Sociological notes: Are you sure you are not a masochist?
Saturday 20 March 1999
He named the new discovery after a well-known contemporary of his, who lived in the same town, Graz, and had taught in the same university. Leopold von Sacher-Masoch was the author of novels involving powerful, temperamental women and sensitive, strategic men. For Krafft-Ebing, masochism was a masculine perversion that involved the enjoyment of being dominated by a woman.
In other words, even temporary gender-role reversals were to be ruled out of court, exiled to the twilight world of the perversions. It would have made absolutely no sense to this psychiatrist to suggest that masochism was applicable to women. For him, feminine submission to the male was normal behaviour. (The same view, elaborated and sophisticated, appeared later on in Freud, the founder of psychoanalysis: masochism was a perversion that only applied to the male.) Feminism, of course, changed all that, giving women equality in an unexpected area and yet another thing to worry about.
Throughout this, some people kept their nerve. Sacher-Masoch's best-seller Venus in Furs has remained as potent an influence on transgressive counter- cultures as Krafft-Ebing's works have upon the mainstream. For those few who are not desperate to hand themselves over to ever more narrowly defined norms of human behaviour it has provided continuing inspiration. But what cheer is there for those who are more anxious, more easily deterred?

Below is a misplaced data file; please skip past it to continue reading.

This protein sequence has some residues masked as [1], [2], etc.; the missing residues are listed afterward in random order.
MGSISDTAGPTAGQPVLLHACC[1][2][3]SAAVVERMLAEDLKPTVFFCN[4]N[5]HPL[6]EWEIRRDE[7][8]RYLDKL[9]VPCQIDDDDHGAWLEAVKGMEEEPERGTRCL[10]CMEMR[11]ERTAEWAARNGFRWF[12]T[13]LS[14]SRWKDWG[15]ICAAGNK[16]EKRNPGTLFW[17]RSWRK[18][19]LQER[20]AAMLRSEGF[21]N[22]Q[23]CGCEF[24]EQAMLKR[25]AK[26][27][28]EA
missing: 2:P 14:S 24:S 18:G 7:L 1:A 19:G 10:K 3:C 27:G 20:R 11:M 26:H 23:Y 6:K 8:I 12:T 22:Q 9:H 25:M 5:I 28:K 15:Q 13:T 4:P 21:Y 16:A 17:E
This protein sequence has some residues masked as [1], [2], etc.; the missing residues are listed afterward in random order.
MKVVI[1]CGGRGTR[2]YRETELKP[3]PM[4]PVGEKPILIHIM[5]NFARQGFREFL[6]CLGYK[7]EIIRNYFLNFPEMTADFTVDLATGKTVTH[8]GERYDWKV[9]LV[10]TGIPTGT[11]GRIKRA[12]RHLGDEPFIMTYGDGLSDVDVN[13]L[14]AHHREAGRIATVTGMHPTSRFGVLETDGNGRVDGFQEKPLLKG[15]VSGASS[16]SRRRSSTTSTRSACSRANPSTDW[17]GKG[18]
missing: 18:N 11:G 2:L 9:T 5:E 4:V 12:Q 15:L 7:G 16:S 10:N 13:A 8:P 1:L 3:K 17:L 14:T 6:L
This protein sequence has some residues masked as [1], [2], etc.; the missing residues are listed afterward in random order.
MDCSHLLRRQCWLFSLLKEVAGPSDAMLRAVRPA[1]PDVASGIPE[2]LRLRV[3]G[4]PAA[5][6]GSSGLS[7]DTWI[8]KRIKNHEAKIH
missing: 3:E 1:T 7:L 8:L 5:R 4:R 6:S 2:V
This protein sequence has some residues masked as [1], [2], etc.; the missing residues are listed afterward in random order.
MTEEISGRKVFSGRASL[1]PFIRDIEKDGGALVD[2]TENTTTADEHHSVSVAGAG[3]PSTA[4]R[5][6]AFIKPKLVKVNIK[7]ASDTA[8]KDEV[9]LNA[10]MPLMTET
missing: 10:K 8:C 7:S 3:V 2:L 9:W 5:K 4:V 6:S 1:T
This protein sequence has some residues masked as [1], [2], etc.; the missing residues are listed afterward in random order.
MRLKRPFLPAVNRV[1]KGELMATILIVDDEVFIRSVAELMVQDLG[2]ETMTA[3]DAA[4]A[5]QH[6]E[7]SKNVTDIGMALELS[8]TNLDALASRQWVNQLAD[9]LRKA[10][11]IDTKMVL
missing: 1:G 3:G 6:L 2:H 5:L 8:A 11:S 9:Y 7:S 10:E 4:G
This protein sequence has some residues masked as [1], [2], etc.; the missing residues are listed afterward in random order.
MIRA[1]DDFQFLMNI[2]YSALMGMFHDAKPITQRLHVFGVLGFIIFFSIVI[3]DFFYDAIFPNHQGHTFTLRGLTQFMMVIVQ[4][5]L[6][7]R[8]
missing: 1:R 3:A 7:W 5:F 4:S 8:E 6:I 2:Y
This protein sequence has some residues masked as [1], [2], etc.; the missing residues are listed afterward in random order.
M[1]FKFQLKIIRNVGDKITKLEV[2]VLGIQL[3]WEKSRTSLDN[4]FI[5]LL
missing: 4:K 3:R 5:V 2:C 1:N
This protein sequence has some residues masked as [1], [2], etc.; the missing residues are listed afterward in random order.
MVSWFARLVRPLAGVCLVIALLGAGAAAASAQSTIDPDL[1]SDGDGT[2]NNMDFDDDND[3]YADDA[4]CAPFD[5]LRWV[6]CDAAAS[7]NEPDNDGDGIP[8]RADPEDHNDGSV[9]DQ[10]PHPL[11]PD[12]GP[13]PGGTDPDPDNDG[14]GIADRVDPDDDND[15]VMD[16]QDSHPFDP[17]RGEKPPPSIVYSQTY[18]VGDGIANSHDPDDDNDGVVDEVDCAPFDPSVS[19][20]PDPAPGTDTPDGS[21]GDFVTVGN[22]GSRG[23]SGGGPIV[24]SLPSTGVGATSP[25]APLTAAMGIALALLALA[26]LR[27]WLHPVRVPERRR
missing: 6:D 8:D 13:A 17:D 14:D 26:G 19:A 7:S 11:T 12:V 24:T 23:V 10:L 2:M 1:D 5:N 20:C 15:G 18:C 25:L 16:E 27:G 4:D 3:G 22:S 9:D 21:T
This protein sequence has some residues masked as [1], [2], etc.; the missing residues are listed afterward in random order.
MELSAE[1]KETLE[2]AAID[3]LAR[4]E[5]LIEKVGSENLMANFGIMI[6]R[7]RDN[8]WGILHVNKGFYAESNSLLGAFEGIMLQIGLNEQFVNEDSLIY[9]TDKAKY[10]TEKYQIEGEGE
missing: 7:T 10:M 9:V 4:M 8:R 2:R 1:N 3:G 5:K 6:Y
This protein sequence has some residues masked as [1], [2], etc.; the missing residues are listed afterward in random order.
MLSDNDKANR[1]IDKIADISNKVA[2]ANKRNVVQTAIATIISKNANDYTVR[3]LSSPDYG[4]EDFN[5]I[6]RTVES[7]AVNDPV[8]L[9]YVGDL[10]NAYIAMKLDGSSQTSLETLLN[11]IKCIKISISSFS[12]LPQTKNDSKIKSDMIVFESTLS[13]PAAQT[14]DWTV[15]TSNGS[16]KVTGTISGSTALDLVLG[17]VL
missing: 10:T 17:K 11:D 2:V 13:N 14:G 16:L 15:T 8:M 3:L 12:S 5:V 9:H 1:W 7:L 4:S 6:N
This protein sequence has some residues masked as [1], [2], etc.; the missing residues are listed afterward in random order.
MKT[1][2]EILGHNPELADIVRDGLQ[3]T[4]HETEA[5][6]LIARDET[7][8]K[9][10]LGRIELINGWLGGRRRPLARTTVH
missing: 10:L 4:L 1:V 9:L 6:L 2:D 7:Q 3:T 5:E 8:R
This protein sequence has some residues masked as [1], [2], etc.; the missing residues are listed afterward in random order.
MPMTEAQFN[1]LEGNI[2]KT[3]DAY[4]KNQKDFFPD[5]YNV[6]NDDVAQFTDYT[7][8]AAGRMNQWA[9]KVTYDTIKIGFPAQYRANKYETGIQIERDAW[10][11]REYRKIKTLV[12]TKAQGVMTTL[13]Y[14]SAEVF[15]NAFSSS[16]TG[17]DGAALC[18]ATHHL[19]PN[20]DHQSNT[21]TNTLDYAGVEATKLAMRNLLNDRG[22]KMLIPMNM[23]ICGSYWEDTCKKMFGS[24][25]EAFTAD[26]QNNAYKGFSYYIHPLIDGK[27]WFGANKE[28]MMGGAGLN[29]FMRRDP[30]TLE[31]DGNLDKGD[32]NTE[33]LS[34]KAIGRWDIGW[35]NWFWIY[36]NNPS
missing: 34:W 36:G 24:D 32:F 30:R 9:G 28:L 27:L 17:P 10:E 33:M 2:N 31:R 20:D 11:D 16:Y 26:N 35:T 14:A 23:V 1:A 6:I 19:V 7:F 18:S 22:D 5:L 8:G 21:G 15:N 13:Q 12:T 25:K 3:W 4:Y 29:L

First, there is this: most people, possibly all people, are masochists. There is more than one way of being masochistic. Anyone over the age of 30 thinks twice about getting themselves up in a rubber suit with only a tiny hole to breathe through. This reluctance is well-grounded: the dressing-up box of S and M doesn't suit everyone. But tweedy types, investment dressers, flowery people and those who haunt the bargain bins of Gap are just as likely to have this particular quirk of nature. Clothes don't have much to do with it.
People from all walks of life and of both sexes are masochistic. But perhaps you are sure that you are not. Well, ask yourself the following questions.
Have I never enjoyed pandering to another person's desires and whims, being ordered about, acting submissive and docile - even if that isn't my usual style? Have I never experienced the thrill of being slightly squashed by the body of a chunky lover? In short, could it be that the weak, passive, disgusting side of me is howling to get out? Even if none of these things apply to you, you are probably still a masochist, because the tendency is deeply rooted in the imagination and in any strong sexual excitement.
Another thing: masochists are explorers of an imaginative world, not pawns in someone else's game. As you may have guessed, sadism has nothing to do with it - sadism has its own patterns, its own rules, ones that are incompatible with masochism. The game of masochism is elaborated between two people, not forced on one by another. Nobody plays unless they want to - we aren't on the level of beast-defilers after all. Masochists are persuasive, resilient, artistic, and, like all artists, vain. But not sleazy or creepy or pathetic.
A final point. Leopold von Sacher-Masoch lived the kind of life he wrote about in his novels. Krafft-Ebing did not. The difference is important: the original masochist was a risk-taker, an extramural adventurer, but the sexologist an anonymous figure hidden behind a plethora of diagnostic labels, reducing the roar of passion to the annotation of museum specimens.
After a century of sexology, perhaps it's time for something else.
Anita Phillips is the author of `A Defence of Masochism' (Faber & Faber, pounds 6.99)
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